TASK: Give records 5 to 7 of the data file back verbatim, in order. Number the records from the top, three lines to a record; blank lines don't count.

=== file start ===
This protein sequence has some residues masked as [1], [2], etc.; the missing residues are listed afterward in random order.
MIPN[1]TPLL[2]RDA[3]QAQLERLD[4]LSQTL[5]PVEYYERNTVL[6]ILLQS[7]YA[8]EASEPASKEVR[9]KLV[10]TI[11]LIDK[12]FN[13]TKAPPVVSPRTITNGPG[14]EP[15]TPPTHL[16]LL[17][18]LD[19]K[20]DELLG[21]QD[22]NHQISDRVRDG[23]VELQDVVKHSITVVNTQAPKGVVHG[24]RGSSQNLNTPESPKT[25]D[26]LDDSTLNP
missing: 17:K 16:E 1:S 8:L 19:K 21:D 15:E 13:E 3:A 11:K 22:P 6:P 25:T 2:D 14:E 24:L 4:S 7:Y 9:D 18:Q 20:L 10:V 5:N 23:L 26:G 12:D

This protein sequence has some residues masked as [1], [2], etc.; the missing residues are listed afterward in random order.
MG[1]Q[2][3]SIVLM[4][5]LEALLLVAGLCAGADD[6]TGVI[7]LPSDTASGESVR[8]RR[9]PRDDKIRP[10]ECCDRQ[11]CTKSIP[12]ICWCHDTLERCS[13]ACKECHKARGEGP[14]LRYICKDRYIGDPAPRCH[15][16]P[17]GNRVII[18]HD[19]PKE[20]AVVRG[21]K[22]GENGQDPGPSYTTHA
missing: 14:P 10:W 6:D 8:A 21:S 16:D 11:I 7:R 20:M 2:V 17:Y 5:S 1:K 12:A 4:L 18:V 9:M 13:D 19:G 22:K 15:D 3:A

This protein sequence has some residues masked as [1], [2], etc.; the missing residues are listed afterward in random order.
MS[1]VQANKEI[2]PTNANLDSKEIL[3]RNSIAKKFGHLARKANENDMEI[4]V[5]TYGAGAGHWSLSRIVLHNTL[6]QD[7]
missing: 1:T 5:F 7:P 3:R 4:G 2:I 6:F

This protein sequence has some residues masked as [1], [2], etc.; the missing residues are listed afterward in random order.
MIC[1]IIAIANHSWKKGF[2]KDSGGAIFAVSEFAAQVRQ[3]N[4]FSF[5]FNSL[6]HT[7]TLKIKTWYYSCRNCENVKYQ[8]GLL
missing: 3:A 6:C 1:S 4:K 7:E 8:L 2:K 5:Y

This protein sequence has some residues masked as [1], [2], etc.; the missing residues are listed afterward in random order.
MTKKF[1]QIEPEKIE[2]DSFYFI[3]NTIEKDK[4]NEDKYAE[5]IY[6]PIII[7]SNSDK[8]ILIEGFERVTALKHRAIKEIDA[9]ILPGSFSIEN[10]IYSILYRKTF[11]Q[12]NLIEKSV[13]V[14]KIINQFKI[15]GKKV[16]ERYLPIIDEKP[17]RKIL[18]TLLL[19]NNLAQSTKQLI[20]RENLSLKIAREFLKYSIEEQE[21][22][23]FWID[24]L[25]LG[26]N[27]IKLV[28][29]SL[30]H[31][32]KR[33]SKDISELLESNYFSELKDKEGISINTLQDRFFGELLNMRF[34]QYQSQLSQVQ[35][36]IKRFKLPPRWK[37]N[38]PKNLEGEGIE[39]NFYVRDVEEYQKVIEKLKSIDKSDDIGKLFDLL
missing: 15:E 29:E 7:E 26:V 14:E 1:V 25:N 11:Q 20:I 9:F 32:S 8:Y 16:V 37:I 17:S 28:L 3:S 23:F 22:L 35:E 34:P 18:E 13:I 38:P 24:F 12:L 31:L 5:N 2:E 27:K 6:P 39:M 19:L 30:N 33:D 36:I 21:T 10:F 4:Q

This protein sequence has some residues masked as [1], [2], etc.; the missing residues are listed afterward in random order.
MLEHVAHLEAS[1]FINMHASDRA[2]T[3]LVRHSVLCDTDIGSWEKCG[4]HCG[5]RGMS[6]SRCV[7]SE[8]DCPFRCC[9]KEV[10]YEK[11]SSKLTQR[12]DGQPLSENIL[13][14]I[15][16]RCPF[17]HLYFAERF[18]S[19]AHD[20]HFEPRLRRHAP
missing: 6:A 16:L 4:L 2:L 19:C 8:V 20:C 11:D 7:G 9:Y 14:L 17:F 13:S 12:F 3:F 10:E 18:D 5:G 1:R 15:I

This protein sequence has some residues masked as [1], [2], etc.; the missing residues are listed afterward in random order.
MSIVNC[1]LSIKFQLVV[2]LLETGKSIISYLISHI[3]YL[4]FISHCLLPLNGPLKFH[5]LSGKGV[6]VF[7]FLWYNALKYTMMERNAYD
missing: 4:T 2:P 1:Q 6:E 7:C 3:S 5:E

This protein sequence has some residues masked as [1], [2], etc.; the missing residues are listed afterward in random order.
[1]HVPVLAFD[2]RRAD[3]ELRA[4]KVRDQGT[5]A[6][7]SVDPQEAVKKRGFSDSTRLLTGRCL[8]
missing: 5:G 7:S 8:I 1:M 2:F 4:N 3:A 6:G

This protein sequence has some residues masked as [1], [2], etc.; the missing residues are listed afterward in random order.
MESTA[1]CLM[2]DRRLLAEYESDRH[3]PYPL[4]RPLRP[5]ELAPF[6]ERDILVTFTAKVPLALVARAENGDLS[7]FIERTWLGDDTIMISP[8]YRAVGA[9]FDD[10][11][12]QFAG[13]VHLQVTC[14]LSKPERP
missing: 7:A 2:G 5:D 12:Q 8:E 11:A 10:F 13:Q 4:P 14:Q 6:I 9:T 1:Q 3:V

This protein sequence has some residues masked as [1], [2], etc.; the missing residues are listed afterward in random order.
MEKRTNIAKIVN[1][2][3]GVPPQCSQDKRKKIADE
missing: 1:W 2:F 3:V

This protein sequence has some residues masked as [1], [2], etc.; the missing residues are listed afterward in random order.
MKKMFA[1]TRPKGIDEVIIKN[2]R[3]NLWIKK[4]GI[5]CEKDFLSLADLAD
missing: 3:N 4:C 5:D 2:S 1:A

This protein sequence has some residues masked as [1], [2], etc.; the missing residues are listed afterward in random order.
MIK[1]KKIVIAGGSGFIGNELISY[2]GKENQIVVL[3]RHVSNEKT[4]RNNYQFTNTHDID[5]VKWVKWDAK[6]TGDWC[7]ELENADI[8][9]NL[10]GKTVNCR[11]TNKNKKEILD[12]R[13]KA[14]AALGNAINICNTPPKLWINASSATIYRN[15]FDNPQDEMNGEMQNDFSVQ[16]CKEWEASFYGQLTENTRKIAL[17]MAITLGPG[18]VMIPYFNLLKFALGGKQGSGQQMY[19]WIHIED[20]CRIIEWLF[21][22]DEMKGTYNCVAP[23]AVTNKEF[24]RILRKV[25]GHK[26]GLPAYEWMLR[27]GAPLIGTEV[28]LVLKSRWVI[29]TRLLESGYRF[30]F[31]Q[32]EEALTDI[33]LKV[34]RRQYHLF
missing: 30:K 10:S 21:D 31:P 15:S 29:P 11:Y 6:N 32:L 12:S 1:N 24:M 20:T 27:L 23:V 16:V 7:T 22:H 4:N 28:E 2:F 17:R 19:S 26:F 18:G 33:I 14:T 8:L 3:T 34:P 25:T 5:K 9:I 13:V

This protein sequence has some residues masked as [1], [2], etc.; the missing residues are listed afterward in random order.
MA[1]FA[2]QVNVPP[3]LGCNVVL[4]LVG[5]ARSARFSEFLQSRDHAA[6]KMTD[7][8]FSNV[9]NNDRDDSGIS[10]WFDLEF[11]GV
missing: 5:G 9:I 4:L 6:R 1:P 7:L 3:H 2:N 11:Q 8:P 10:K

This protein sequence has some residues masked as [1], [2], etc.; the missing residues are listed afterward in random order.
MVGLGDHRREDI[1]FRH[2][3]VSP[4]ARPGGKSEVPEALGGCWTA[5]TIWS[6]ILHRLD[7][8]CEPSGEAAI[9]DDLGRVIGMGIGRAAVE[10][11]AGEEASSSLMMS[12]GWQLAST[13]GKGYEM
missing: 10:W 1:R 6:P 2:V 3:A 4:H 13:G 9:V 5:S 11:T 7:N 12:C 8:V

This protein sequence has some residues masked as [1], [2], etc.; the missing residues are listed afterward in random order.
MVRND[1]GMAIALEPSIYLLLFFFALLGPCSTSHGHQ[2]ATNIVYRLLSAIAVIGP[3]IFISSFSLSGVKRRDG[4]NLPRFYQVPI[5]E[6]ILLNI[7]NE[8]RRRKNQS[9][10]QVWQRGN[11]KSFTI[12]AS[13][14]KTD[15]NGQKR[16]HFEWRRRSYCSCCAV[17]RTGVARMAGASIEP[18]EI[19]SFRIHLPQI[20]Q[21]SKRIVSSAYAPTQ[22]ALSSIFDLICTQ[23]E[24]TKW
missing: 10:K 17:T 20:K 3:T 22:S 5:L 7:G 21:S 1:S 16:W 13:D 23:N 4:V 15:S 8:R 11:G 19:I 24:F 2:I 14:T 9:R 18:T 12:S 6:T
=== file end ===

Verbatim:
This protein sequence has some residues masked as [1], [2], etc.; the missing residues are listed afterward in random order.
MTKKF[1]QIEPEKIE[2]DSFYFI[3]NTIEKDK[4]NEDKYAE[5]IY[6]PIII[7]SNSDK[8]ILIEGFERVTALKHRAIKEIDA[9]ILPGSFSIEN[10]IYSILYRKTF[11]Q[12]NLIEKSV[13]V[14]KIINQFKI[15]GKKV[16]ERYLPIIDEKP[17]RKIL[18]TLLL[19]NNLAQSTKQLI[20]RENLSLKIAREFLKYSIEEQE[21][22][23]FWID[24]L[25]LG[26]N[27]IKLV[28][29]SL[30]H[31][32]KR[33]SKDISELLESNYFSELKDKEGISINTLQDRFFGELLNMRF[34]QYQSQLSQVQ[35][36]IKRFKLPPRWK[37]N[38]PKNLEGEGIE[39]NFYVRDVEEYQKVIEKLKSIDKSDDIGKLFDLL
missing: 15:E 29:E 7:E 26:V 14:E 1:V 25:N 11:Q 20:I 9:F 32:S 8:Y 16:V 37:I 17:S 28:L 3:S 23:F 22:L 35:E 34:P 18:E 13:I 38:P 24:F 12:L 31:L 5:N 2:E 27:K 6:P 39:M 19:L 30:N 33:D 36:I 21:T 10:F 4:Q

This protein sequence has some residues masked as [1], [2], etc.; the missing residues are listed afterward in random order.
MLEHVAHLEAS[1]FINMHASDRA[2]T[3]LVRHSVLCDTDIGSWEKCG[4]HCG[5]RGMS[6]SRCV[7]SE[8]DCPFRCC[9]KEV[10]YEK[11]SSKLTQR[12]DGQPLSENIL[13][14]I[15][16]RCPF[17]HLYFAERF[18]S[19]AHD[20]HFEPRLRRHAP
missing: 6:A 16:L 4:L 2:L 19:C 8:V 20:C 11:D 7:G 9:Y 14:L 17:F 13:S 12:F 3:F 10:E 18:D 5:G 1:R 15:I

This protein sequence has some residues masked as [1], [2], etc.; the missing residues are listed afterward in random order.
MSIVNC[1]LSIKFQLVV[2]LLETGKSIISYLISHI[3]YL[4]FISHCLLPLNGPLKFH[5]LSGKGV[6]VF[7]FLWYNALKYTMMERNAYD
missing: 4:T 2:P 1:Q 6:E 7:C 3:S 5:E